dodicosa.  1  2  1  30  32  60  30[5353]  12[5], 20[3]  U53 (5363) 
Xsided prism  1  2  2  2X  X+2  3X  2X[X44]  2[X], X[4]  S44333 
twisted prism  1  2  2  2X  2X+2  4X  2X[X333]  2[X], 2X[3]  S44333 
trunc. tetra.  1  2  2  12  8  18  12[663]  4[6], 4[3]  R666 
trunc. cube  1  2  2  24  14  36  24[883]  6[8], 8[3]  S884 
trunc. octa.  1  2  2  24  14  36  24[664]  8[6], 6[4]  R666 
trunc. dodeca.  1  2  2  60  32  90  60[AA3]  12[A], 20[3]  U1056 
trunc. icosa.  1  2  2  60  32  90  60[665]  20[6], 12[5]  R666 
rhombcubocta.  1  3  2  24  26  48  24[3444]  6[4], 8[3], 12[4]  S6434 
rhombdodicosa.  1  3  2  60  62  120  60[3454]  12[5], 20[3], 30[4]  S6434 
snub cubocta.  1  3  3  24  38  60  24[43333]  6[4], 8[3], 24[3]  S63333 
snub dodicosa.  1  3  3  60  92  150  60[53333]  12[5], 20[3], 60[3]  S63333 
trunc. cubocta.  1  3  3  48  26  72  48[864]  6[8], 8[6], 12[4]  S1264 
trunc. dodicosa.  1  3  3  120  62  180  120[A64]  12[A], 20[6], 30[4]  S1264 
Less Regular  Vt  Ft  Et  Vs  Fs  Es  Vertices  Faces  Model File 

bipyramid 3  2  1  2  5  6  9  2[333], 3[3333]  6[3]  R666 Er 
bipyramid 5  2  1  2  7  10  15  2[33333], 5[3333]  10[3]  R666 Er 
Irregular  Vt  Ft  Et  Vs  Fs  Es  Vertices  Faces 

rhombus 12  2  1  1  14  12  24  6[4444], 8[444]  12[4] 
rhombus 30  2  1  1  32  30  60  12[44444], 20[444]  30[4] 
kite 24  3  1  2  26  24  48  6[4444], 8[444], 12[4444]  24[4] 
kite 60  3  1  2  62  60  120  12[44444], 20[444], 30[4444]  60[4] 
triangle 48  3  1  3  26  48  72  6[3^{8}], 8[3^{6}], 12[3^{4}]  48[3] 
triangle 120  3  1  3  62  120  180  12[3^{10}], 20[3^{6}], 30[3^{4}]  120[3] 
There are relationships between polyhedrons.
Some are shown in the following table and its pictorial equivalent.
Note:
V = original polyhedron (ie join original vertices).
truncate = cut off vertices (ie double polygon edges and leave space for a new polygon).
E = join centres of edges of polygon faces (ie shave vertices / truncate to halfway).
Er = join centres of adjacent polygons (ie the inverse solid from full truncation).
Vr = join vertices to external centres of faces (ie expand edges to planes)
* = some readjustment of edge length is required.
V  trunc.  E  Er  Vr 

[333] tetra.  [663]  [3333] octa.  tetra.  cube (rhombus 6)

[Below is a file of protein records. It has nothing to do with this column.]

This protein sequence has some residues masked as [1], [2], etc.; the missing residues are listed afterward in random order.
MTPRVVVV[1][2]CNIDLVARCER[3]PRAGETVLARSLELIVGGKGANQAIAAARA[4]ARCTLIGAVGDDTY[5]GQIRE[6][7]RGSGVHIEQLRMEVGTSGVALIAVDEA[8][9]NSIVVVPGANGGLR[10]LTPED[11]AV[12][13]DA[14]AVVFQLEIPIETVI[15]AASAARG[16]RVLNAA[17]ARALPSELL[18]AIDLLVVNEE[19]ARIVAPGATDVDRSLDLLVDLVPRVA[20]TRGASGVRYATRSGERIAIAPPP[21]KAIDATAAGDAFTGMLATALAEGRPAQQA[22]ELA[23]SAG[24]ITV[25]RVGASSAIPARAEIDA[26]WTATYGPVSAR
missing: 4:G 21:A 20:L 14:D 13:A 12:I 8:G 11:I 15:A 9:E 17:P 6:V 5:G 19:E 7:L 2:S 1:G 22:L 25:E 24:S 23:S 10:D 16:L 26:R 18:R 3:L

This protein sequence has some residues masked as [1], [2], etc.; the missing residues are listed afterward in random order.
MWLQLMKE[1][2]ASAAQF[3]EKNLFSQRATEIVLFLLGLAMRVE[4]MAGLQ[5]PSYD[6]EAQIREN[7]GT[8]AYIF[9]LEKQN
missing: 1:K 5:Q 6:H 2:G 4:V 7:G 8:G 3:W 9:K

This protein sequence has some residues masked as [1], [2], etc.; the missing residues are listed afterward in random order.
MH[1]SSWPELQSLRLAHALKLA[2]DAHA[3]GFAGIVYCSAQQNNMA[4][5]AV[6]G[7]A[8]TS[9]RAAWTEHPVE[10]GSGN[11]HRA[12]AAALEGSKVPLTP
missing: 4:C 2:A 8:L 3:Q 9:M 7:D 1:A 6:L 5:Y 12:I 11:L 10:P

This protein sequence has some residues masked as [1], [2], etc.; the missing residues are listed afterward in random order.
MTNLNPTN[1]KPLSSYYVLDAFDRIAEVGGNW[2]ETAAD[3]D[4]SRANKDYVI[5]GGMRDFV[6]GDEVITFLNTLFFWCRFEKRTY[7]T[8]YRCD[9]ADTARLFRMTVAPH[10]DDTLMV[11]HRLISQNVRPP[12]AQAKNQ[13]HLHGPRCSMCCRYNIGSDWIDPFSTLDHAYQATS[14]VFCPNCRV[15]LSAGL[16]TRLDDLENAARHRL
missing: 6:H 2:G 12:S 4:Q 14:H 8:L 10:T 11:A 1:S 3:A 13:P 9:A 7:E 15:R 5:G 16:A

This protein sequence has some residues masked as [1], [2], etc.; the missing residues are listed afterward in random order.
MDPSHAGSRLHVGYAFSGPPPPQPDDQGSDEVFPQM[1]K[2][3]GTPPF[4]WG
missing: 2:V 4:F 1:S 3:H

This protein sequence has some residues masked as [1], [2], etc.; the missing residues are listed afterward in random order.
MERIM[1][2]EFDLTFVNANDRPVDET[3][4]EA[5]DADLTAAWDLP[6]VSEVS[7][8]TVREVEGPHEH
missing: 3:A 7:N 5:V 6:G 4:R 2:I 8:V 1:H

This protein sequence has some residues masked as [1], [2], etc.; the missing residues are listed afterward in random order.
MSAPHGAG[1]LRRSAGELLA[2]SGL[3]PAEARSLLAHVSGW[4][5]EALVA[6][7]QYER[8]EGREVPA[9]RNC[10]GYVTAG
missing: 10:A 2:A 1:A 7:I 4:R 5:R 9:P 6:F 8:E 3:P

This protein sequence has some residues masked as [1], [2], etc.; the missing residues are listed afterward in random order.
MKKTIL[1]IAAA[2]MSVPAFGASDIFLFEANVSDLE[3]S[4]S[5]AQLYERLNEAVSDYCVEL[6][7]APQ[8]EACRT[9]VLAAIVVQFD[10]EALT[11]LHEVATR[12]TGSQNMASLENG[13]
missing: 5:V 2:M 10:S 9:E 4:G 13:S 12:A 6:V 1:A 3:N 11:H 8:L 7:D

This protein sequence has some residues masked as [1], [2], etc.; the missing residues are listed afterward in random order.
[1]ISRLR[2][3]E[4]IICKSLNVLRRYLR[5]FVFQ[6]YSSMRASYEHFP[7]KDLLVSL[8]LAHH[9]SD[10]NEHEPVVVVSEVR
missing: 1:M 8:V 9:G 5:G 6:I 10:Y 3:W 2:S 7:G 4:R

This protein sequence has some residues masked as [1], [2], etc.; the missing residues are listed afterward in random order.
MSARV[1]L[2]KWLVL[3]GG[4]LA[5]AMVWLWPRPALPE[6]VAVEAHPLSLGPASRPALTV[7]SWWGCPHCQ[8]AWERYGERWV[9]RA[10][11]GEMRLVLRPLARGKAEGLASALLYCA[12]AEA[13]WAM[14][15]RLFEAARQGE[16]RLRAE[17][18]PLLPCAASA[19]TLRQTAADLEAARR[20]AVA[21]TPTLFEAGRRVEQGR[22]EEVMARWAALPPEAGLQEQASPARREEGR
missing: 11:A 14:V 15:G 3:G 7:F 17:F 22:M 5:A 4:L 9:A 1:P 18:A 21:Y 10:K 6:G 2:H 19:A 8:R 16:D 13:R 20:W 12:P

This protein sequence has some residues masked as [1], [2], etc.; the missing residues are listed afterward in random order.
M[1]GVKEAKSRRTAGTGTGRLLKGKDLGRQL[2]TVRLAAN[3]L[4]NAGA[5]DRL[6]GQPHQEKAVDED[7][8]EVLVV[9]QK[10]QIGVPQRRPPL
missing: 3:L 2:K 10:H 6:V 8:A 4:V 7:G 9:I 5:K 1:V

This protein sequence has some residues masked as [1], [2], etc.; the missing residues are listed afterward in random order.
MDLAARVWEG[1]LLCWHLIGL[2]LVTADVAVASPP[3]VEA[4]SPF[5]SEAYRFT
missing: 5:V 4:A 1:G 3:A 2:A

[444] cube  [883]  [3434] cubocta.  octa.  rhombus 12 
[3333] octa.  [664]  [3434] cubocta.  cube  rhombus 12 
[555] dodeca.  [AA3]  [3535] dodicosa.  icosa.  rhombus 30 
[33333] icosa.  [665]  [3535] dodicosa.  dodeca.  rhombus 30 
[3434] cubocta.  *[864]  *[3444] rhombcubocta.  rhombus 12  kite 24 
[3535] dodicosa.  *[A64]  *[3454] rhombdodicosa.  rhombus 30  kite 60 
Note the tetrahedron is its own inverse whereas the other regular solids are paired as inverses. As a result, its edges lead to a regular rhombus solid  the squares of a cube! The halfway truncation of a tetrahedron is also regular  the octahedron. Performing the same edge operations on this as on the other inverse pairs is interesting. The icosahedron can be considered to be a snub/twisted octahedron, while the cuboctahedron is also a rhomboctahedron.
In addition to convex solids there are also nonconvex "stellations" of the regular polyhedra. These can be derived by more than one method. A list of socalled "uniform" polyhedra (convex and nonconvex) has been proven complete. However this only includes those that meet certain restrictions. Some nonconvex examples follow.
NonConvex  Vt  Ft  Et  Vs  Fs  Es  Vertices  Faces 

stellated octa. (cube Vx)  2  1  2  14  24  36  8[333], 6[3^{8}]  24[3] 
stellated dodeca.  2  1  2  32  60  90  12[33333], 20[3^{6}]  60[3] 
stellated icosa.  2  1  2  32  60  90  20[333], 12[3^{10}]  60[3] 
(dodeca. V*)  2  2  2  80  72  150  20[*3*3*3], 60[*33]  12[star], 60[3] 
hollow cubocta. 1  2  2  2  18  32  48  12[333333], 6[3333]  8[3], 24[3] 
hollow cubocta. 2  2  2  2  20  30  48  12[433433], 8[333]  6[4], 24[3] 
A unit cell here is the smallest shape that can be repeated in translations to make an infinite 3dimensional grid or lattice. A rhomboid is a 3dimensional parallelogram (3 different edge lengths and 3 different angles between them). A cuboid is a 3dimensional rectangle (3 different edge lengths but 90 degree angles between them).
Of the 5 regular polyhedrons, only 1 can make a regular grid on its own. This is the cube  1 per unit cell! 8 cubes meet at each vertex (4 meet at an edge). The octahedron and tetrahedron together can make a semiregular grid. 6 octahedrons and 8 tetrahedrons meet at each vertex (2 of each meet at an edge, alternating). The triangular prism can make a grid on its own. 12 prisms meet at each vertex (6 meet at each edge between squares and 4 meet at each triangle/square edge).